Exposing the Hidden Dangers in Vaping Clouds: How E-Cig Chemicals Intensify Metal Exposures

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That satisfying vapor cloud from your vape conceals an invisible menace - toxic metals that can silently scar your lungs. New research brings this stealthy threat to light

The e-cigarette market evolves so swiftly that potentially hazardous aspects easily elude surveillance. Lung-damaging toxic metals lurking unseen in vaping emissions pose one such stealthy threat. But new research illuminates a critical relationship most vapers likely remain unaware of - how e-cigarette chemical formulas impact metal levels in vapor.1  

The study examined four popular pod-style e-cigarette brands using different acids to form nicotine salts: benzoic acid in Juul, levulinic acid in glas, and lactic acid in NJoy, Vuse, and blu.2 After analyzing metal content in aerosols from 50 puffs, researchers made an unsettling discovery: formulas with nicotine lactic acid salt yielded far higher airborne chromium, zinc, and especially nickel than benzoic or levulinic versions - by over 15 times for nickel.3

Since the team found metals largely originated inside e-cigarette device components corroded by liquids, harsher corrosion from lactic acid salts likely boosted metal transfer into aerosols.3 Lactic acid's chemical structure may particularly effectively extract metals.4 Alarmingly, in some cases just 10 lactic acid vapor puffs packed hundreds of times more nickel than inhaled from smoking a cigarette.5 Nickel and compounds like chromium pose well-established respiratory health hazards, including inflammation, weakened lung function, and cancer upon chronic exposures.6 While long-term implications remain uncertain, vapers surely don't wish to inhale heightened levels of substances known to scar lungs.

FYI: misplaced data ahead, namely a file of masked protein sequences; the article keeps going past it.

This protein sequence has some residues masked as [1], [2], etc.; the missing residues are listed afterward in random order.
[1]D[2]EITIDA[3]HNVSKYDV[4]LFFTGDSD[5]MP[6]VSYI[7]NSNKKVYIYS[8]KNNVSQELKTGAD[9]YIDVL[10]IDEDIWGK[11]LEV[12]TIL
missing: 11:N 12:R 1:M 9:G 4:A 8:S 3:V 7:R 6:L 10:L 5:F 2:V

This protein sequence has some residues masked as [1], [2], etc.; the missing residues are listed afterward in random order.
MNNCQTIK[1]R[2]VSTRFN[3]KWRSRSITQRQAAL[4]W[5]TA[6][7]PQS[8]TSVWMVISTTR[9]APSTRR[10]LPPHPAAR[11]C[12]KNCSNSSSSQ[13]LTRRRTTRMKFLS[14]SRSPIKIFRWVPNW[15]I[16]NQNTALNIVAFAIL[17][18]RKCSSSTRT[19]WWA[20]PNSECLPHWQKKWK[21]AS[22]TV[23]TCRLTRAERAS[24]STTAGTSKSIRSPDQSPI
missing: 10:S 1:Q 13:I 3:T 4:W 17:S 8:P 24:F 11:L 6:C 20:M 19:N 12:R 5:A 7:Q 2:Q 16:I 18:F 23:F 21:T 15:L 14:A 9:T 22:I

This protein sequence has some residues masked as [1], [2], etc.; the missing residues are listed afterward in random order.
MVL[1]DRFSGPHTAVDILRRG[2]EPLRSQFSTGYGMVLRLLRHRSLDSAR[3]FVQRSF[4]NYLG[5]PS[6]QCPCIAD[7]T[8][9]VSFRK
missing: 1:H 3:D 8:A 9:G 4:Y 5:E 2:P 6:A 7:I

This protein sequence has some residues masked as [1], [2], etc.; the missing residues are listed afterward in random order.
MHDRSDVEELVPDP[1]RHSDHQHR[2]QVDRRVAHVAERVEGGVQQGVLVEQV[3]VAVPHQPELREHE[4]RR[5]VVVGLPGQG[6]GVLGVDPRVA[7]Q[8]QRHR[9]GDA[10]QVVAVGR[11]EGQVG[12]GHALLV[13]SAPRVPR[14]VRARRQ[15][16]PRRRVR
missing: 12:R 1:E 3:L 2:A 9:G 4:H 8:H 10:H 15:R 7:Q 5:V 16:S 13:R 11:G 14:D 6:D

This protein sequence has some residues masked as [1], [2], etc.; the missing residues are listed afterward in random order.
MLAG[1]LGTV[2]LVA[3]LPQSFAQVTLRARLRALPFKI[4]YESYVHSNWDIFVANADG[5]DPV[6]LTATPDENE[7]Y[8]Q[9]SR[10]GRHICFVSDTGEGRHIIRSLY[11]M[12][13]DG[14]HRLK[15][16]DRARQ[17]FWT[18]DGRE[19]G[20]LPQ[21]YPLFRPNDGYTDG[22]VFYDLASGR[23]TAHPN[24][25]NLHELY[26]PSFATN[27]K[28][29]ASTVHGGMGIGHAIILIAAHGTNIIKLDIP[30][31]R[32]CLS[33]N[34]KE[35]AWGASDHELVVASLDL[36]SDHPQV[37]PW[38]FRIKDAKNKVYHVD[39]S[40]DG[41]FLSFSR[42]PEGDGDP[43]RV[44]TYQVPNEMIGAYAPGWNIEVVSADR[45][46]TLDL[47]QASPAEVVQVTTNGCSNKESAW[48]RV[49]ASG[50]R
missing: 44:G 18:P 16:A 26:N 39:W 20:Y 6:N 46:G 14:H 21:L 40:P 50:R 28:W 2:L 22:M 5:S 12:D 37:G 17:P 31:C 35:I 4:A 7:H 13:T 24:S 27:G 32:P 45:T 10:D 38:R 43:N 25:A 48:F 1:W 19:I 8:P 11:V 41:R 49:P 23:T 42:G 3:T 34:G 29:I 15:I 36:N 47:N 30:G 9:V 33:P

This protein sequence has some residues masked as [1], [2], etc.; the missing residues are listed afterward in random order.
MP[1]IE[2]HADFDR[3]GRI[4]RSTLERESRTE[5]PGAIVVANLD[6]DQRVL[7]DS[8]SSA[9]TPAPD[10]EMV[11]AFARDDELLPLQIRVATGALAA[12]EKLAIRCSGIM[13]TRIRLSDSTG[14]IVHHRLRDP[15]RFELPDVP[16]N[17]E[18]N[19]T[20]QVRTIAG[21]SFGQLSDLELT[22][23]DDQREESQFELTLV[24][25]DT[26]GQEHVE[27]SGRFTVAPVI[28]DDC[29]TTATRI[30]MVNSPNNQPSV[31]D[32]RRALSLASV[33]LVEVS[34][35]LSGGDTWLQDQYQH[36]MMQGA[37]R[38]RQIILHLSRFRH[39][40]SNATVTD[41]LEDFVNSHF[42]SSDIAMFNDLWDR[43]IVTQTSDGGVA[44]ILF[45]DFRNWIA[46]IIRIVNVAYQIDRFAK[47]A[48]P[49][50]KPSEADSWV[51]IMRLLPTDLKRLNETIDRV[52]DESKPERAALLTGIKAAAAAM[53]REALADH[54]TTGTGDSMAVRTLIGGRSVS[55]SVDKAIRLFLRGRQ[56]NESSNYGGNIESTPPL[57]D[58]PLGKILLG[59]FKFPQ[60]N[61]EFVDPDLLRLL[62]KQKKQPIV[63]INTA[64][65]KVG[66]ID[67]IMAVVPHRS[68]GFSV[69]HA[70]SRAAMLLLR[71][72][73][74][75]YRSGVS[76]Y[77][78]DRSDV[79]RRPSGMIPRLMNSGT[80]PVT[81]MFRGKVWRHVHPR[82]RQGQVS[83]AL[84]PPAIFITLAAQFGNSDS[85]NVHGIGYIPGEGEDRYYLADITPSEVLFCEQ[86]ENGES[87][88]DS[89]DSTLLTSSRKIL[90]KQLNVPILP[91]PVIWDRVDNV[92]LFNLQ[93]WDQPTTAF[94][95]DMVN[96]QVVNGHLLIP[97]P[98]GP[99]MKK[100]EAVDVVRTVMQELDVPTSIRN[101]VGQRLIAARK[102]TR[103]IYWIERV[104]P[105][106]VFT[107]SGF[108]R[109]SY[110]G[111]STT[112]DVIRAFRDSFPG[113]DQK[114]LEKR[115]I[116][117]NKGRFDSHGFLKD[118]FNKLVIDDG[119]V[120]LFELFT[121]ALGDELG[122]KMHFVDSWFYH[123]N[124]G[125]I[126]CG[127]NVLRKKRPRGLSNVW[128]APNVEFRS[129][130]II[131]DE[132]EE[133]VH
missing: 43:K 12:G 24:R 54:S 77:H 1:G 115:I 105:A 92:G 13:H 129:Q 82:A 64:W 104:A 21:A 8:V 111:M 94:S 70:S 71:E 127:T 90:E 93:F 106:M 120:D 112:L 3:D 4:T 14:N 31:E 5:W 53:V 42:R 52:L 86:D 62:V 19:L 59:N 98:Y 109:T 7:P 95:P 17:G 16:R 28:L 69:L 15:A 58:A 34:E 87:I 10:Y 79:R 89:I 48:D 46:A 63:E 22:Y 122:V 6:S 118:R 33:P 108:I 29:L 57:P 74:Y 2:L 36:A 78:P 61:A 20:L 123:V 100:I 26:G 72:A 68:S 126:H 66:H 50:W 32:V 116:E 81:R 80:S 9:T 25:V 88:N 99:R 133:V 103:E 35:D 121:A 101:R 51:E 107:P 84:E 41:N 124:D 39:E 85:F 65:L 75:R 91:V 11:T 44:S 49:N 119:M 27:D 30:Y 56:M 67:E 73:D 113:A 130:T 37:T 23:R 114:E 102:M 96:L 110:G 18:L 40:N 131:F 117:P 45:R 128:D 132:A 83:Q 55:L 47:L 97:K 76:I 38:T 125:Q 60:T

By elucidating how common e-liquid chemicals modify device corrosion and metal vaporization differently, these findings highlight the complex inner workings determining what enters vapers' lungs.7 This variable vulnerability means manufacturers and regulators should vigilantly monitor popular e-cigarette brands for stealth metal amplification. Users deserve awareness of which formulas minimize metal inhalation risks.  

Moving forward, manufacturers should also list manufacturing dates and expiration times to enable research on corrosion over products' lifespans.8 Additional work might explore metal particulate versus the inherent toxicity of the chemicals present in the vapor clouds, given differing lung impacts.9


References

1. R. Steven Pappas et al., "Lactic Acid Salts of Nicotine Potentiate the Transfer of Toxic Metals into Electronic Cigarette Aerosols," Toxics 12, no. 1 (2022): 65, https://doi.org/10.3390/toxics12010065.

2. Pappas et al., "Lactic Acid Salts."

3. Ibid.

4. Ibid.

5. Ibid.

6. Ibid.

7. Agency for Toxic Substances Disease Registry, Toxicological Profile for Nickel (Atlanta, GA: U.S. Department of Health and Human Services, Public Health Service, 2005).

8. Pappas et al., "Lactic Acid Salts."

9. Ibid.

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